Abstract: This case study looks at the effectiveness of policy instruments aimed at reducing the number of underperforming primary schools in a system with a long tradition of school autonomy. It reviews relevant Dutch policy developments in education since 1998 and provides an in-depth analysis of five selected schools and their responsiveness to the policy instruments under study. Interviews with relevant stakeholders explore a key issue: what happens after a reform is introduced, and what are the elements that make it successful (or not)? The study suggests that there is not a linear cause and effect driving changes in educational performance of schools. For example, even the assignment of the label ‘very weak’ can elicit a positive response from one school and a negative response from another, depending on the local context, history and staffing situation at the school. The same intervention can thus create a vicious cycle that triggers increasing deterioration of schools or a virtuous cycle that improves conditions to an extent that surpasses the original goal of the reform. This goes some way to explaining why some reform measures unintentionally backfire while others quickly (‘virally’) spread over the system and set a virtuous cycle in motion that engages all parts of the system. Cette étude a pour objet l’efficacité des instruments d’action destinés à réduire le nombre d’écoles primaires aux performances insuffisantes dans un système où les établissements scolaires sont autonomes depuis longtemps. Dans cette étude sont passés en revue les faits importants qui ont marqué la politique néerlandaise de l’éducation depuis 1998, et examinées de façon approfondie cinq écoles et leur sensibilité aux instruments d’action considérés. Des entretiens ont eu lieu avec certaines parties prenantes au sujet d’une question de premier plan : que se passe-t-il après la mise en place d’une réforme et quels sont les facteurs qui en assurent la réussite (ou l’échec) ? L’étude montre qu’il n’y a pas de relation de causalité linéaire qui détermine l’évolution des résultats de l’enseignement dans les établissements scolaires. Par exemple, la simple appréciation « très faible » peut susciter une réaction positive de la part d’une école et une réaction négative de la part d’une autre, selon le contexte local, l’histoire de l’établissement scolaire en question et sa situation quant à l’effectif de son personnel. Ainsi, une même intervention peut engendrer un cercle vicieux de détérioration de la qualité des écoles, ou un cercle vertueux qui se traduira par des progrès supérieurs à l’objectif initial de la réforme. Ce phénomène contribue à expliquer pourquoi certaines mesures de réforme ont des effets contraires à ceux qui sont attendus tandis que d’autres se « propagent » rapidement dans l’ensemble du système, enclenchant un cercle vertueux dans lequel sont entraînés des secteurs de ce système qui n’étaient nullement censés être touchés.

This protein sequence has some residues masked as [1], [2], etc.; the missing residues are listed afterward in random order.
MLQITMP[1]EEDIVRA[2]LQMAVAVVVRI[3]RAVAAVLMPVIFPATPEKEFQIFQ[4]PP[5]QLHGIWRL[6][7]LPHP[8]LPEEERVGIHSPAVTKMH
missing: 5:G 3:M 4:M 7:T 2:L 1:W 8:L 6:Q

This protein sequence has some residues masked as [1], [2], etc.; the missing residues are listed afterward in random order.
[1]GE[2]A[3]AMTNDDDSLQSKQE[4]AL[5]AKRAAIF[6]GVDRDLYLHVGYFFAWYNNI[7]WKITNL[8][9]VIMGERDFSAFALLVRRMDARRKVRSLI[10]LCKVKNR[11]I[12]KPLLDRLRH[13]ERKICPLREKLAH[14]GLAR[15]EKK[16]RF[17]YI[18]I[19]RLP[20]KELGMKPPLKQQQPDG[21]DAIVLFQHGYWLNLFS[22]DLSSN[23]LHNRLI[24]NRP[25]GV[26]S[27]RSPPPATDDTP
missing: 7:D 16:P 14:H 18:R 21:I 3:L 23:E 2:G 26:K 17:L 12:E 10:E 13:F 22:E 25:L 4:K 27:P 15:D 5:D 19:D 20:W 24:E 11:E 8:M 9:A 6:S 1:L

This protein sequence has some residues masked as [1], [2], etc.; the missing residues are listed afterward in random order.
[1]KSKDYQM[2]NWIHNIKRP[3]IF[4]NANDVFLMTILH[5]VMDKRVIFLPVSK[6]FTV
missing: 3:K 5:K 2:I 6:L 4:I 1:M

Date: 2013–12–13